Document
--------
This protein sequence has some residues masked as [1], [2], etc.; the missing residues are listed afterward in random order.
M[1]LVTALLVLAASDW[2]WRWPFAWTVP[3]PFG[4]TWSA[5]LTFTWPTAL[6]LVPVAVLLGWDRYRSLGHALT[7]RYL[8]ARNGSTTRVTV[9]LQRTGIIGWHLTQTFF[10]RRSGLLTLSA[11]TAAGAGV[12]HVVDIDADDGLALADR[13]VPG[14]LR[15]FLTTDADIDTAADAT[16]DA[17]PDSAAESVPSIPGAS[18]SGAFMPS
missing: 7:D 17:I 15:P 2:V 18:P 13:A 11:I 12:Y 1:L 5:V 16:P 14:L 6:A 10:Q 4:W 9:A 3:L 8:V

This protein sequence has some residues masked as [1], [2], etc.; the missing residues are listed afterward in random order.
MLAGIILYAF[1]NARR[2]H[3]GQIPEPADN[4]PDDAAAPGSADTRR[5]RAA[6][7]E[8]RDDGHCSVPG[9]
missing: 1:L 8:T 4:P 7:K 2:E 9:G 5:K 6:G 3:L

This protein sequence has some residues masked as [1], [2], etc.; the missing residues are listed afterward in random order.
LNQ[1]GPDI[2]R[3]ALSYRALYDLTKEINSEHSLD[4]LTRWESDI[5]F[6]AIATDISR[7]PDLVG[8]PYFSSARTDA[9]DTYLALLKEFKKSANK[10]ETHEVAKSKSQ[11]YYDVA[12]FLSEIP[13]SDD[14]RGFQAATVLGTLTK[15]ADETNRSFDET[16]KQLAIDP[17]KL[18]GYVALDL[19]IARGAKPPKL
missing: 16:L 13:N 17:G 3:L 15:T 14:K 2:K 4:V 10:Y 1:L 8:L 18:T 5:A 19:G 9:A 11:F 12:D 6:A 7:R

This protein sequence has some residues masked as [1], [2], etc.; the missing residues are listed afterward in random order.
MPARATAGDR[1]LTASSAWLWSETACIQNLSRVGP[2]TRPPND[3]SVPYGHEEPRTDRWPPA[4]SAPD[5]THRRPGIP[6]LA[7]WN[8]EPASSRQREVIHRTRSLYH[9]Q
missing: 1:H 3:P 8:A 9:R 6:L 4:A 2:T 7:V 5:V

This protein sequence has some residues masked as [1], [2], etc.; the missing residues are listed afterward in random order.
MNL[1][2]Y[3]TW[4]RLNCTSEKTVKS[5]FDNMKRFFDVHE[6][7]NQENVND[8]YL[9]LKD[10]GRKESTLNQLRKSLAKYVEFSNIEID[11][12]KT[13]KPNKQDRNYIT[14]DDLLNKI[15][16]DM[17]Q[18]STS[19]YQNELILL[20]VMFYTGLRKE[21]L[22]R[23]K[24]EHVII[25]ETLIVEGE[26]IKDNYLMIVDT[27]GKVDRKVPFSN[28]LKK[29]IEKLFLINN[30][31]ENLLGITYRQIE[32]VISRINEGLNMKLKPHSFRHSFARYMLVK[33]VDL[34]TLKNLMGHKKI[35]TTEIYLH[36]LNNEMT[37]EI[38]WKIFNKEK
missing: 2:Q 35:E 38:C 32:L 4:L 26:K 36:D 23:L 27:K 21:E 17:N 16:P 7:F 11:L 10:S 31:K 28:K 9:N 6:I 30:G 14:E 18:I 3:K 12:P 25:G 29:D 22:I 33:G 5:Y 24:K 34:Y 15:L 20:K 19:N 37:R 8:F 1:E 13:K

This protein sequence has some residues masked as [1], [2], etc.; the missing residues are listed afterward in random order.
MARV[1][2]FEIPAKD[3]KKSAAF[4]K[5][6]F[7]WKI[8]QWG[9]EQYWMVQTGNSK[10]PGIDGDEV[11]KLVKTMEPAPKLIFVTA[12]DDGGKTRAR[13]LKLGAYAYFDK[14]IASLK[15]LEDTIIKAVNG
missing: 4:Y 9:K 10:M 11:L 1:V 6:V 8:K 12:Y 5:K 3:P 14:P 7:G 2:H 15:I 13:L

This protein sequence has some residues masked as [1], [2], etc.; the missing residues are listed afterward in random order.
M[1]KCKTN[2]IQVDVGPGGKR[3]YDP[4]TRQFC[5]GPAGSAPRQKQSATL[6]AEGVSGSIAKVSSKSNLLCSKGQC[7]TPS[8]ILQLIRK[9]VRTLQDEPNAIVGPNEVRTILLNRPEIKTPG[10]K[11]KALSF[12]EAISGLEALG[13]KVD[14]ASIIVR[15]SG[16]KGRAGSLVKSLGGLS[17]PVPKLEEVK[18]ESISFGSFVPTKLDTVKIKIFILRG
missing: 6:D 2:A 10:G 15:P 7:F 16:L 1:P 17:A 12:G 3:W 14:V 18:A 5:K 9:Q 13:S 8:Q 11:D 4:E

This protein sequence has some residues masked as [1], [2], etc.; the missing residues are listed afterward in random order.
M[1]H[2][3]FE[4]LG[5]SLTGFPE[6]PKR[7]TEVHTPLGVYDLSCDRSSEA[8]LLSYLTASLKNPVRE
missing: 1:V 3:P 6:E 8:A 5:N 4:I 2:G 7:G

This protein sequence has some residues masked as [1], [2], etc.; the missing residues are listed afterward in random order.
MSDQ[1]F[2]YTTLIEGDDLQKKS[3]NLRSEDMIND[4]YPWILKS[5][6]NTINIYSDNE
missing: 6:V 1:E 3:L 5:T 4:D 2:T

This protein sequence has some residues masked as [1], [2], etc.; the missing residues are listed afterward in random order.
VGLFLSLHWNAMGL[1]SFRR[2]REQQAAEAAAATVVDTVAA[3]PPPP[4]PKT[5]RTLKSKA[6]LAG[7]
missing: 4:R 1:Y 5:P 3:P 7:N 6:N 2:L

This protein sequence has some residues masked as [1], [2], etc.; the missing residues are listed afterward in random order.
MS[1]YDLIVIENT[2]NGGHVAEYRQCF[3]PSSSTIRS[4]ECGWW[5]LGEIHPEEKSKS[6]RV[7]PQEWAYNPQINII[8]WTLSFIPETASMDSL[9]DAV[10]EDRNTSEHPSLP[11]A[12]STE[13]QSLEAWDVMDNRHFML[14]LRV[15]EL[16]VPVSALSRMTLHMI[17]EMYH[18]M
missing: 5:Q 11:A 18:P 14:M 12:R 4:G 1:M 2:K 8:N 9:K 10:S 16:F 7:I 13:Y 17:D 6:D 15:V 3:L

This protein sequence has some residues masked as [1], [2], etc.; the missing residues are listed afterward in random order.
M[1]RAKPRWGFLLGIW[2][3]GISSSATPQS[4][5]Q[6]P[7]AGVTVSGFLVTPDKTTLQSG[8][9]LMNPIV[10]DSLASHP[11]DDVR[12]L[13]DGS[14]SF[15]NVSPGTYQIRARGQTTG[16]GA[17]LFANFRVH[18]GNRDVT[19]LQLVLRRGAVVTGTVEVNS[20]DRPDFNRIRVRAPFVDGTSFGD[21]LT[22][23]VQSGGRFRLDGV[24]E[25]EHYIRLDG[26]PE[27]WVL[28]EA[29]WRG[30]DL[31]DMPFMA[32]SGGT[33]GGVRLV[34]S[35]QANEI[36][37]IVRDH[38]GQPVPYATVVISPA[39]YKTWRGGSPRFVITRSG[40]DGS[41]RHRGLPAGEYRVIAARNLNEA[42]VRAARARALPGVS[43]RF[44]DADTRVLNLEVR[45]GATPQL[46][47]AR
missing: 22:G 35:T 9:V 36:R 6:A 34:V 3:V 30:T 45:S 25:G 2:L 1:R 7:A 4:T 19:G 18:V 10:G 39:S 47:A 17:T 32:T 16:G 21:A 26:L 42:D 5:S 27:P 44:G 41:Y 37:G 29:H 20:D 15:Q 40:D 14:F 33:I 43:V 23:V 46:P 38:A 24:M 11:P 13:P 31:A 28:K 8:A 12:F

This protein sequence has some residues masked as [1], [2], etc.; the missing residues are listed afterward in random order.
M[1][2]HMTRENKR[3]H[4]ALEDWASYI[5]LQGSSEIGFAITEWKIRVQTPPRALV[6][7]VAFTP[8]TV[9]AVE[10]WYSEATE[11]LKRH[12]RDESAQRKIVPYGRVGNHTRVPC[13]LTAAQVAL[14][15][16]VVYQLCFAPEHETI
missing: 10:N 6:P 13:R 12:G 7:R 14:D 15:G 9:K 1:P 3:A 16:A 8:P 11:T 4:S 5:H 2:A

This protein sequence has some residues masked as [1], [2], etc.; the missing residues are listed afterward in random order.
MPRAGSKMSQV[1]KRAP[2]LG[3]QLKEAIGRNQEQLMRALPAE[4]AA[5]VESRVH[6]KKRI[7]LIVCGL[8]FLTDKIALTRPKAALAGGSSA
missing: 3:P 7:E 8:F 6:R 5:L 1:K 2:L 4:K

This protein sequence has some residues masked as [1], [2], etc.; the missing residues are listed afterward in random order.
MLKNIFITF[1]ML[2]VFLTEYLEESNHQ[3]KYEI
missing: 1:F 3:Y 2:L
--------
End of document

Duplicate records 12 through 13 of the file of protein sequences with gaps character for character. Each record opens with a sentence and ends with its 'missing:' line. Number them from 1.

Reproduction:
This protein sequence has some residues masked as [1], [2], etc.; the missing residues are listed afterward in random order.
M[1]RAKPRWGFLLGIW[2][3]GISSSATPQS[4][5]Q[6]P[7]AGVTVSGFLVTPDKTTLQSG[8][9]LMNPIV[10]DSLASHP[11]DDVR[12]L[13]DGS[14]SF[15]NVSPGTYQIRARGQTTG[16]GA[17]LFANFRVH[18]GNRDVT[19]LQLVLRRGAVVTGTVEVNS[20]DRPDFNRIRVRAPFVDGTSFGD[21]LT[22][23]VQSGGRFRLDGV[24]E[25]EHYIRLDG[26]PE[27]WVL[28]EA[29]WRG[30]DL[31]DMPFMA[32]SGGT[33]GGVRLV[34]S[35]QANEI[36][37]IVRDH[38]GQPVPYATVVISPA[39]YKTWRGGSPRFVITRSG[40]DGS[41]RHRGLPAGEYRVIAARNLNEA[42]VRAARARALPGVS[43]RF[44]DADTRVLNLEVR[45]GATPQL[46][47]AR
missing: 22:G 35:T 9:V 36:R 6:A 34:V 3:V 30:T 45:S 25:G 2:L 1:R 7:A 4:T 19:G 18:V 10:G 39:S 47:A 17:T 32:T 16:G 21:A 26:L 42:D 5:S 27:P 44:G 41:Y 37:G 29:H 20:D 15:Q 40:D 14:F 33:I 43:V 23:V 46:P 38:A 24:M 11:P 13:P 31:A 28:K 8:A 12:F

This protein sequence has some residues masked as [1], [2], etc.; the missing residues are listed afterward in random order.
M[1][2]HMTRENKR[3]H[4]ALEDWASYI[5]LQGSSEIGFAITEWKIRVQTPPRALV[6][7]VAFTP[8]TV[9]AVE[10]WYSEATE[11]LKRH[12]RDESAQRKIVPYGRVGNHTRVPC[13]LTAAQVAL[14][15][16]VVYQLCFAPEHETI
missing: 10:N 6:P 13:R 12:G 7:R 14:D 15:G 9:K 1:P 3:A 16:A 8:P 11:T 4:S 5:H 2:A